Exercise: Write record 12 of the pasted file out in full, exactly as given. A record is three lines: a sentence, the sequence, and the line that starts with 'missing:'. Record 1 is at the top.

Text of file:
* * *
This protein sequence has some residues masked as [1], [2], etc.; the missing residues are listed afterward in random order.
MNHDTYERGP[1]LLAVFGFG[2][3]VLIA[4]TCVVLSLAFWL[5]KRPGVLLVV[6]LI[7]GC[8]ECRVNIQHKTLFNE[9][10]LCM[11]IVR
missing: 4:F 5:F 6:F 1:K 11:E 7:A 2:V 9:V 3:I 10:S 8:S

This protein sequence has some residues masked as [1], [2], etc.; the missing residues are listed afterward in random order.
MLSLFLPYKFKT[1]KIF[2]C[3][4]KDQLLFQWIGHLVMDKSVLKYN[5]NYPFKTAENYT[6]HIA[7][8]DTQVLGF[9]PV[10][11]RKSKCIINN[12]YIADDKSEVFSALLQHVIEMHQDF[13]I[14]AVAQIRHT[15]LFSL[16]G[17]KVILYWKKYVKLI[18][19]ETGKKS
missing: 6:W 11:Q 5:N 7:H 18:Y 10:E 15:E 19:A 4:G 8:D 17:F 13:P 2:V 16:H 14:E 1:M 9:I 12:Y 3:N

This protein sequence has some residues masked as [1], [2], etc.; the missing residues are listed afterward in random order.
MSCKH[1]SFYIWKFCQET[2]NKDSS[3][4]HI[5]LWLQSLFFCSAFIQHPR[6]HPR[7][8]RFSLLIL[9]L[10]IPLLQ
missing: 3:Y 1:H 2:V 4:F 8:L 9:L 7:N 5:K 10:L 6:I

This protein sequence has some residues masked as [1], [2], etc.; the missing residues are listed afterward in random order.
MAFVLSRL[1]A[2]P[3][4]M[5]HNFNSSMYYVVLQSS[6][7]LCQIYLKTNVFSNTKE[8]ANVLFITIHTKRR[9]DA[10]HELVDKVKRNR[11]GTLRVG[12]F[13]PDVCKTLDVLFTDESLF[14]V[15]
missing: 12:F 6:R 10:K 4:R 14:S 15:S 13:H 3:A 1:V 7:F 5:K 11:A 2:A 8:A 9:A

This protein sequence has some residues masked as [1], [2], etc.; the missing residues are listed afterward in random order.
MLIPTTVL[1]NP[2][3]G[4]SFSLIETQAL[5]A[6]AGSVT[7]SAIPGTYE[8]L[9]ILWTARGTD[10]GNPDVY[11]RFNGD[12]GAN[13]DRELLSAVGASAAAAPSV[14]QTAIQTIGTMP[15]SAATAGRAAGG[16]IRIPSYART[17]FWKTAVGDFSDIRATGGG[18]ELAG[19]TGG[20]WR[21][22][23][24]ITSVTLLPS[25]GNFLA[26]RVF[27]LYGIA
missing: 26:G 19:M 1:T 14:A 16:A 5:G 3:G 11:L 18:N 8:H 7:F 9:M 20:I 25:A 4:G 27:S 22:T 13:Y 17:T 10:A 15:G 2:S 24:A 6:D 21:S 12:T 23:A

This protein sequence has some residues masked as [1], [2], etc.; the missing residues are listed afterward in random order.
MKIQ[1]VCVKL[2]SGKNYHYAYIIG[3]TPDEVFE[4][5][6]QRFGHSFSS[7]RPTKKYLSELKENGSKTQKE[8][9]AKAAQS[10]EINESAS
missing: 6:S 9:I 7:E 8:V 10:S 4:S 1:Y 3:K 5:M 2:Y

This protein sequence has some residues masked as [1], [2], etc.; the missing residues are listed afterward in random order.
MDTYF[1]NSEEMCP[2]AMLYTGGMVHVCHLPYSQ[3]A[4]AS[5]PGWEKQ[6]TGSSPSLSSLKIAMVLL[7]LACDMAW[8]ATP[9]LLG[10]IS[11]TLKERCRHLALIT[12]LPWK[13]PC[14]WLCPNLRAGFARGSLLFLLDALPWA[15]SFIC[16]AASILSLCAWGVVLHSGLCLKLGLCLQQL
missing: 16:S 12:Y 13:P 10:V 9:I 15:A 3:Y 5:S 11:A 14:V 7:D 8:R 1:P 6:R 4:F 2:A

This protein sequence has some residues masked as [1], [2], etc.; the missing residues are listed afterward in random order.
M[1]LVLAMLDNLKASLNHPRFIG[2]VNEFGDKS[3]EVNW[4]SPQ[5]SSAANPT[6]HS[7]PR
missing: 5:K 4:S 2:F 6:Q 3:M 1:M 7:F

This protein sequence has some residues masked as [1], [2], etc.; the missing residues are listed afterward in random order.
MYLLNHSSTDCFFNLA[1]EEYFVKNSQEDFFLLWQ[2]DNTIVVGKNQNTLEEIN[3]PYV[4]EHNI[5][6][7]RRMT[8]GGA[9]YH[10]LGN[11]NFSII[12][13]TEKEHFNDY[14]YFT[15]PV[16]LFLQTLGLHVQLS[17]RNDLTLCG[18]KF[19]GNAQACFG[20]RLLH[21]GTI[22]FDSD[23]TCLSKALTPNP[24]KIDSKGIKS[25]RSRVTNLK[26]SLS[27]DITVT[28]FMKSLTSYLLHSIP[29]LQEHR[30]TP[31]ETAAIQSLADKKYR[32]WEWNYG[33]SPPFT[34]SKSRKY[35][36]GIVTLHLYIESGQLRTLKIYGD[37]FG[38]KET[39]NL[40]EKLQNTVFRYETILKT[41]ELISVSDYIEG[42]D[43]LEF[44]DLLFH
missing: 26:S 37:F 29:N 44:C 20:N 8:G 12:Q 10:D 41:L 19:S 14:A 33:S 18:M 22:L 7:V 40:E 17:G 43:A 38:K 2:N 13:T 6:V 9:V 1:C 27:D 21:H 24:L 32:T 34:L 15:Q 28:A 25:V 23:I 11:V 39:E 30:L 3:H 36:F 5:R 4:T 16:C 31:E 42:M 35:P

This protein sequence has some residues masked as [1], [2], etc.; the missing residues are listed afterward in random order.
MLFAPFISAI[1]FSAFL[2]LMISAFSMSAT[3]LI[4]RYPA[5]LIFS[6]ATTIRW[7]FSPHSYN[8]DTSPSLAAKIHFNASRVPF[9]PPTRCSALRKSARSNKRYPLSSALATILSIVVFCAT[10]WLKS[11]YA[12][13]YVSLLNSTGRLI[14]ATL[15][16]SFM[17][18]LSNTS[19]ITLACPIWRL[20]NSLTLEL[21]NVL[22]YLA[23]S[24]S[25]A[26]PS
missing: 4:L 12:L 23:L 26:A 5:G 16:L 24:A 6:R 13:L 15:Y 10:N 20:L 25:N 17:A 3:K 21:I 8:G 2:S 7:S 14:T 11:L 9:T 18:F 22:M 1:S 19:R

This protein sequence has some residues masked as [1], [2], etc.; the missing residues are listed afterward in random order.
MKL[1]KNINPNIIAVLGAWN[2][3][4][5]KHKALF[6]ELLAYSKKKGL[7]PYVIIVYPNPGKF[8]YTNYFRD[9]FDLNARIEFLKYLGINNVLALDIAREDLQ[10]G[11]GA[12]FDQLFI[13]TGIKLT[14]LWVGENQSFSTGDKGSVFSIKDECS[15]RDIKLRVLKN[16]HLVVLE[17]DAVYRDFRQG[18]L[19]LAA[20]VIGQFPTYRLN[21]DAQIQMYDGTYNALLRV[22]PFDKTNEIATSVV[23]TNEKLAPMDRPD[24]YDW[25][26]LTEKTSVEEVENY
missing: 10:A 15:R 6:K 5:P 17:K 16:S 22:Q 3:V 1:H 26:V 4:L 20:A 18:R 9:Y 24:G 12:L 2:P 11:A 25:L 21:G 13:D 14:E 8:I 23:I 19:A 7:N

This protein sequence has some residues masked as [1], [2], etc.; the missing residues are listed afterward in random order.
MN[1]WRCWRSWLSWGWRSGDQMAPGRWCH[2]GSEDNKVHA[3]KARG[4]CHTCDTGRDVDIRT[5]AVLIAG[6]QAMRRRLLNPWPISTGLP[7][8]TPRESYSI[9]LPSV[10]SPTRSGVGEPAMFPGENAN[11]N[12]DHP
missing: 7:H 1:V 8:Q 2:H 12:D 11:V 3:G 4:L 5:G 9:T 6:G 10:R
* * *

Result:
This protein sequence has some residues masked as [1], [2], etc.; the missing residues are listed afterward in random order.
MN[1]WRCWRSWLSWGWRSGDQMAPGRWCH[2]GSEDNKVHA[3]KARG[4]CHTCDTGRDVDIRT[5]AVLIAG[6]QAMRRRLLNPWPISTGLP[7][8]TPRESYSI[9]LPSV[10]SPTRSGVGEPAMFPGENAN[11]N[12]DHP
missing: 7:H 1:V 8:Q 2:H 12:D 11:V 3:G 4:L 5:G 9:T 6:G 10:R